CitationWade, Roy; Brant, Marisa; Sammel, Mary; Berkowitz, Steven; Bale, Tracy; Epperson, Cynthia; & Lorch, Scott (2017). The Impact of Paternal Childhood Adversity on Offspring Health. Pediatric Academic Societies. San Franscisco, CA.
AbstractBackground: Adverse Childhood Experiences (ACEs) such as abuse, neglect, and household stressors have been associated with a number of childhood health conditions including developmental delay and physiologic problems. Animal models support the role for transgenerational transmission of ACEs to offspring. However, most human studies focus on maternal stress and ACEs. Objective: To determine the impact of paternal ACE exposure on adverse birth outcomes such as low birth weight and adverse childhood outcomes including fair to poor health, neurocognitive impairment, and physiologic dysregulation. Design/Methods: We constructed a longitudinal cohort of males with at least 1 liveborn child who were recruited as adolescents in the National Longitudinal Study of Adolescent to Adult Health and followed for 15 years (N=1865 males with 3130 children). Univariable and multivariable logistic regression analyses of paternal childhood adversity and pregnancy/offspring outcomes was conducted controlling for socioeconomic factors, mental health; history of incarceration; smoking, alcohol, and drug use (pregnancy and child outcomes); and offspring sex, age and respondent offspring relationship (child outcomes). Results: Nearly 15% of the respondents experienced 4+ ACEs. Childhood incarcerated care providers, physical and sexual abuse (prevalence 13.3%, 26.7%, and 6.8%, respectively) had the highest proportion of low birth weight children (incarcerated care providers (11.2%), physical abuse (10.3%), and sexual abuse (16.0%)) Children born to respondents endorsing childhood sexual abuse had the highest prevalence of fair or poor rated health (39.5%) while children born to respondents endorsing childhood physical abuse had the highest proportion of neurocognitive impairment (7.6%). Low birth weight remained associated with paternal childhood incarcerated care providers (OR 1.8, 95% CI 1.0-3.3). In multivariable analyses, children born to men endorsing childhood incarcerated care providers exhibited a significantly increased risk for fair to poor rated health (OR 4.3, 95% CI 1.2-15.7) while offspring of men citing childhood physical abuse demonstrated an increased risk for developmental, behavioral, learning problems, and ADHD (OR 1.8, 95% CI 1.1-2.8). Conclusion(s): Paternal early life stress demonstrated a significant association with adverse offspring outcomes. Future work is necessary to understand the underlying mechanisms through which these childhood experiences negatively impact the well being of offspring.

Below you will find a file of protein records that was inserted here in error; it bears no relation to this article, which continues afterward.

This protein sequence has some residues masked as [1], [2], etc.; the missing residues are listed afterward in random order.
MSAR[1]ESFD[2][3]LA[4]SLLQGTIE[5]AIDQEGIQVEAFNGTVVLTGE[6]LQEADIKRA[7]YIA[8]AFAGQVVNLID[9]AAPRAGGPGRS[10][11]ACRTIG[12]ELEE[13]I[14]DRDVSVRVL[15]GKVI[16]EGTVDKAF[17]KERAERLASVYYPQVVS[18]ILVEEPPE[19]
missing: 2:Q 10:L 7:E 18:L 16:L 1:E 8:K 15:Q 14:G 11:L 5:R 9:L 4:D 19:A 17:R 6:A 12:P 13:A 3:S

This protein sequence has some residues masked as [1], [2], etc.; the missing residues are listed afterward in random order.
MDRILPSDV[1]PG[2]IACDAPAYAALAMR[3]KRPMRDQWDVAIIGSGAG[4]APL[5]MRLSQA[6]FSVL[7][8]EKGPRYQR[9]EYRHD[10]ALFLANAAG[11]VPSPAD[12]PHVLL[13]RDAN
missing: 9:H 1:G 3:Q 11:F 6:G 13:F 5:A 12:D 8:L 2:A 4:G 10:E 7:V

Reference TypeConference proceeding
Book TitlePediatric Academic Societies